Court Rules Burning Pot Smell Does Not Justify Police Entry

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posted on Mar, 10 2007 @ 10:50 AM
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Court Rules Burning Pot Smell Does Not Justify Police Entry


www.sltrib.com

The odor of burning marijuana isn't enough to allow police to enter a residence without a warrant, the Utah Supreme Court ruled Friday.
In a 4-1 decision, the court said only a limited number of circumstances create an exception for getting a required warrant, such as preventing the destruction of evidence. Smelling pot is not one of them, the ruling says.
"The aroma of marijuana must be accompanied by some evidence that the suspects are disposing of the evidence, as opposed to casual
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posted on Mar, 10 2007 @ 10:50 AM
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This ruling could be a set back for law enforcement agencies around the US. Up until now police were allowed under probable cause to search vehicles, now drug dealers and users will be able to get away. It is s shame.

www.sltrib.com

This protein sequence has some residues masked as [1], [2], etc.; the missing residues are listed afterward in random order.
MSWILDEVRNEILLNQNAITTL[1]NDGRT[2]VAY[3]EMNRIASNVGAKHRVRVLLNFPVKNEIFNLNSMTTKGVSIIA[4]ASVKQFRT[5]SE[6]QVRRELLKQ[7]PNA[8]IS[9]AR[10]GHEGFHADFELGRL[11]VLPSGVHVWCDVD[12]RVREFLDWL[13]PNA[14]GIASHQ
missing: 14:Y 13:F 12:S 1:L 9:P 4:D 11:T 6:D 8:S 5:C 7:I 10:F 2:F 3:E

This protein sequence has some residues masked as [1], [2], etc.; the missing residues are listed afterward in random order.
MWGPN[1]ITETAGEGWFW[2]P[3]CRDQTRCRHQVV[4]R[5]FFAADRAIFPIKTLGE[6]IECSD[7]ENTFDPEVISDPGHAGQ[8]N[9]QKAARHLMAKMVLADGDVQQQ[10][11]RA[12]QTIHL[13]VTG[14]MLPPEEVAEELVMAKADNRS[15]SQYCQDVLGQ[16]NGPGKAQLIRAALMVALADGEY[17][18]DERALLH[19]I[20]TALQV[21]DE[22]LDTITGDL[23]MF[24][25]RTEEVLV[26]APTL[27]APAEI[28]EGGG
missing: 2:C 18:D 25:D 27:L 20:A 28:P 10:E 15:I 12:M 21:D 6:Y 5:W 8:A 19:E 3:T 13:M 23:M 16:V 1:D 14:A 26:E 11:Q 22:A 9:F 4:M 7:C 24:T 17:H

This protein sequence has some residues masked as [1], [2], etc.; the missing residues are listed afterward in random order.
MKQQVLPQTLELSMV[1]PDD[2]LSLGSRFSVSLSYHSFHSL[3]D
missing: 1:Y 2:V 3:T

(visit the link for the full news article)



posted on Mar, 10 2007 @ 10:57 AM
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It's a step in the right direction. The United States really need to ease up on it's draconian Marijuana laws.



posted on Mar, 10 2007 @ 11:01 AM
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Well duh, why would a house that smells like marijuana have marijuana in it?



posted on Mar, 10 2007 @ 11:04 AM
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Originally posted by enjoies05
Well duh, why would a house that smells like marijuana have marijuana in it?


Actually, you can buy marijuana incense sticks and cones at my local supermarket.



posted on Mar, 10 2007 @ 11:13 AM
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Whether or not there actually is Marijuana in the house, police time is better spent dealing with violent offenders rather then people toking in the privacy of their own home. Smell does not equal intent to traffic and to allow warrant-less searches based on scent opens a can of worms that I won't even get into. There will be less harmless smokers sucking up tax dollars in over crowded prisons, BFD.



posted on Mar, 10 2007 @ 11:20 AM
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Originally posted by Orwells Ghost
It's a step in the right direction. The United States really need to ease up on it's draconian Marijuana laws.